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Nirenstein v. George A. Horvath, Inc.

Supreme Court of New York, Appellate Division

June 30, 1955

Nirenstein
v.
George A. Horvath, Inc.

Page 410

[Copyrighted Material Omitted]

Page 411

[143 N.Y.S.2d 835] Peter H. Kaminer, New York City (William W. Karatz, New York City, with him on the brief), for appellants.

Samuel Shapiro, New York City, for respondent.

Before NOLAN, P. J., and WENZEL, SCHMIDT, BELDOCK and MURPHY, JJ.

NOLAN, Presiding Justice.

The original complaint in this action alleged four causes of action. In substance it alleged that respondent had been employed by Messrs. Myers, Donna and McCormick, as agents for certain stockholders in a corporation known as Monument Mills, Inc., to obtain a purchaser for such stockholders' shares at a price of $60 a share; that respondent subsequently entered into an agreement with appellant Diamond under which he and Diamond agreed to endeavor jointly to obtain a purchaser of said stock and to divide any brokerage commission received by reason of such sale; that thereafter a sale of the stock to defendant Horvath, Inc., was effectuated through Diamond; that Diamond, as a result of such sale, had received or was entitled to receive as commission the sum of $50,000; that respondent was entitled to receive one half of such commission; and that appellant Gilman and defendants Horvath and Horvath, Inc., joined Diamond in a fraudulent scheme to deprive respondent of his share of such commission.

The first cause of action based on these allegations was against Diamond for breach of his agreement to share his commission with respondent. The trial court dismissed it with respondent's consent after the court had questioned his proof regarding any benefits received by Diamond from the alleged sale. The second cause of action was for [143 N.Y.S.2d 836] breach of contract against Horvath, Inc., as the purchaser of the stock in question. It also was dismissed upon consent, respondent conceding failure of proof. The third cause of action was based on an alleged conspiracy among Diamond, Gilman, Horvath and Horvath, Inc., to deprive the respondent of his commission. It also was dismissed upon consent. The fourth cause of action was one for money had and received. It also was dismissed upon consent.

Only the fifth cause of action, which was added at the opening of the trial, was submitted to the jury. The allegations of this cause of action are that in March and April of 1948 the agreement between the agents for the Monument Mills stockholders and respondent as well as that between Diamond and respondent was modified; that under the modified agreement between respondent and the stockholders' agents he was entitled to a commission of $3 per each share of stock sold at $53 a share or such other price as might be accepted by the agents; that under the modification of his agreement with Diamond, respondent and Diamond were to become cobrokers and if a sale of the Monument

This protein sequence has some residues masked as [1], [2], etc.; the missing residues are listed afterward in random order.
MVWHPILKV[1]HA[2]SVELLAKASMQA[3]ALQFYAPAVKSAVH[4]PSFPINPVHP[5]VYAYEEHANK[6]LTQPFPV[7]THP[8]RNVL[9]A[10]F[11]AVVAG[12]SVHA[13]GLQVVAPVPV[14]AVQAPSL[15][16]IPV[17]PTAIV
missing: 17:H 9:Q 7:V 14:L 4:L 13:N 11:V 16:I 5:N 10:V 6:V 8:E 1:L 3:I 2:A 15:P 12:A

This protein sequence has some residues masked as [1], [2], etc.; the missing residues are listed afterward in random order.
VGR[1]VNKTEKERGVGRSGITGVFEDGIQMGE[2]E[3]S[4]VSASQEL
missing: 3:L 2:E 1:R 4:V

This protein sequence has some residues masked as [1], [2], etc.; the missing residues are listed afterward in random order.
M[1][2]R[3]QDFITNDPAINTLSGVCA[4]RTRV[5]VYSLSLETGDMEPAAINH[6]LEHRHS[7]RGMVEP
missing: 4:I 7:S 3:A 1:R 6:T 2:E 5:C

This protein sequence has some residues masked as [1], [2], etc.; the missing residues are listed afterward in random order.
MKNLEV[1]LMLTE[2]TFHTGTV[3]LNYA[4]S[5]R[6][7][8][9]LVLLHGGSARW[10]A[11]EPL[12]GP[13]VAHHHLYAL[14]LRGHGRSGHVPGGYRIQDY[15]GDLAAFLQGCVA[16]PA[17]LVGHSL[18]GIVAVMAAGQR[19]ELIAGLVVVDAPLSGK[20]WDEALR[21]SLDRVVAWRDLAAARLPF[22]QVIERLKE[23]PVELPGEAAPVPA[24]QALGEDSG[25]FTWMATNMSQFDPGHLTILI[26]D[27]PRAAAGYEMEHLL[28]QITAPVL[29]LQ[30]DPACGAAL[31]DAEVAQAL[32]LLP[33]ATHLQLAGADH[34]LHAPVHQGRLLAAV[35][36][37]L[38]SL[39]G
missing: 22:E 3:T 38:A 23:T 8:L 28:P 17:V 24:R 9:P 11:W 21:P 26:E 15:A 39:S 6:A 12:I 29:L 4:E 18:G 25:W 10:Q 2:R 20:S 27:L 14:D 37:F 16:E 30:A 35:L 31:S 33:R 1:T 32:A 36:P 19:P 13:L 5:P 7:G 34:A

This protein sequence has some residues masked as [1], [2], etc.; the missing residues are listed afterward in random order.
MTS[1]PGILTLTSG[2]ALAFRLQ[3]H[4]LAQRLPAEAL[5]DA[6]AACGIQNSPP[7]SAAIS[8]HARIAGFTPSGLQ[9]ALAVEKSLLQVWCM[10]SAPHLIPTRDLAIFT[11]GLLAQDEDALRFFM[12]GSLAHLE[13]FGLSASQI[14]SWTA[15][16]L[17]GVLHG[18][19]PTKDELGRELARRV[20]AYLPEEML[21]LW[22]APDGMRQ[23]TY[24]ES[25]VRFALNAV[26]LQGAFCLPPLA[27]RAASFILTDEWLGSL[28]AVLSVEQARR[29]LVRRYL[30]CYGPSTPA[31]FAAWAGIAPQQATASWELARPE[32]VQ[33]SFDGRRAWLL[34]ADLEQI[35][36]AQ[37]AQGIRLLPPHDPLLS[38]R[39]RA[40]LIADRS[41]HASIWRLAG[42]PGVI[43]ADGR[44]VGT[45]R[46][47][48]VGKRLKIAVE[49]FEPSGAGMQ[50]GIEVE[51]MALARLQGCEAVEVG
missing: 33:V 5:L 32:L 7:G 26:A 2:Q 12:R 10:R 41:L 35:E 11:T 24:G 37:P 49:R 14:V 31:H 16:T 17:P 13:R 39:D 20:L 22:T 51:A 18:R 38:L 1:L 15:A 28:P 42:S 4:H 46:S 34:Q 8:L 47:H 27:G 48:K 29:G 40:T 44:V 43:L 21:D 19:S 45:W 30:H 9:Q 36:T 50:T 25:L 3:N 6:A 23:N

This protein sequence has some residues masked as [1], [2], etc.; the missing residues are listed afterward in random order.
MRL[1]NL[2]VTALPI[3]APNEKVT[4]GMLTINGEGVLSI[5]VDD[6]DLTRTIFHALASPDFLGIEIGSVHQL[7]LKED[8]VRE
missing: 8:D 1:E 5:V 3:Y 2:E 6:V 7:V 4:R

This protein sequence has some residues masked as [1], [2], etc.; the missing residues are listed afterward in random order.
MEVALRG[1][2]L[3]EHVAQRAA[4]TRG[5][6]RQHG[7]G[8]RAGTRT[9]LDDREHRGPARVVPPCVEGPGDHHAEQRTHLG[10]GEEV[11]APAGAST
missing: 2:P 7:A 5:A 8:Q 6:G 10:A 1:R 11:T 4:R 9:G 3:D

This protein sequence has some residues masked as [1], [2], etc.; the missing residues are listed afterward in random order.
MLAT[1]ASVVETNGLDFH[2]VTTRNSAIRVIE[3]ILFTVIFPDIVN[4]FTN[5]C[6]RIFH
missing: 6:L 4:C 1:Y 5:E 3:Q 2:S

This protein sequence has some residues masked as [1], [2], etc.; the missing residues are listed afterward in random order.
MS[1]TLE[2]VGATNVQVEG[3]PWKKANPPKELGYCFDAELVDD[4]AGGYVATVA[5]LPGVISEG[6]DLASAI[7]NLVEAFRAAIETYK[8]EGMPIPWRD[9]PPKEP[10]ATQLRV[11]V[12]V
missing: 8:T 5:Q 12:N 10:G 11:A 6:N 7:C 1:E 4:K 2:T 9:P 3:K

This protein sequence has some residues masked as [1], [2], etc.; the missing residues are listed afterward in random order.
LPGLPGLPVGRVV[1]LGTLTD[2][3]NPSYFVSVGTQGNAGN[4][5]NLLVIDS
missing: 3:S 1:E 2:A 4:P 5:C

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Mills stock should be brought about at a price acceptable to the stockholders' agents, respondent and Diamond would divide equally the $3 a share commission paid by the seller to the brokers; that Diamond interested Horvath, Inc., in the purchase of the stock and that Horvath, Inc., purchased the same; and that Diamond, Gilman, Horvath and Horvath, Inc., conspired to cheat respondent out of the benefits from the agreements summarized above by inducing the Monument Mills agents to commit a breach of their agreement and Diamond to breach his agreement with respondent to his damage in the amount of $25,000.

There does not appear to have been any answer to the allegations of this cause of action. However, the parties proceeded to trial upon the apparent assumption that these allegations had been denied, and the case was submitted to the jury with instructions that in order to recover, respondent was required to prove certain of the allegations heretofore referred to. Respondent makes no point in this appeal that there was no issue raised with respect to his pleading, and in accordance with the apparent understanding of the parties we shall consider appellants' answer as amended, at least to the extent sufficient to raise the issues submitted to the jury. Cf. Farmers' Loan & Trust Co. v. Housatonic R. Co., 152 N.Y. 251, 254, 46 N.E. 504, 505; Sweeney v. City of New York, 225 N.Y. 271, 274, 122 N.E. 243, 244; Pattison v. Pattison, 301 N.Y. 65, 68, 92 N.E.2d 890, 891; Thorne Neale & Co., Inc., v. New York Southern Coal Terminal Corp., 270 A.D. 816, 817, 59 N.Y.S.2d 833, 834, affirmed 295 N.Y. 977, 68 N.E.2d 56.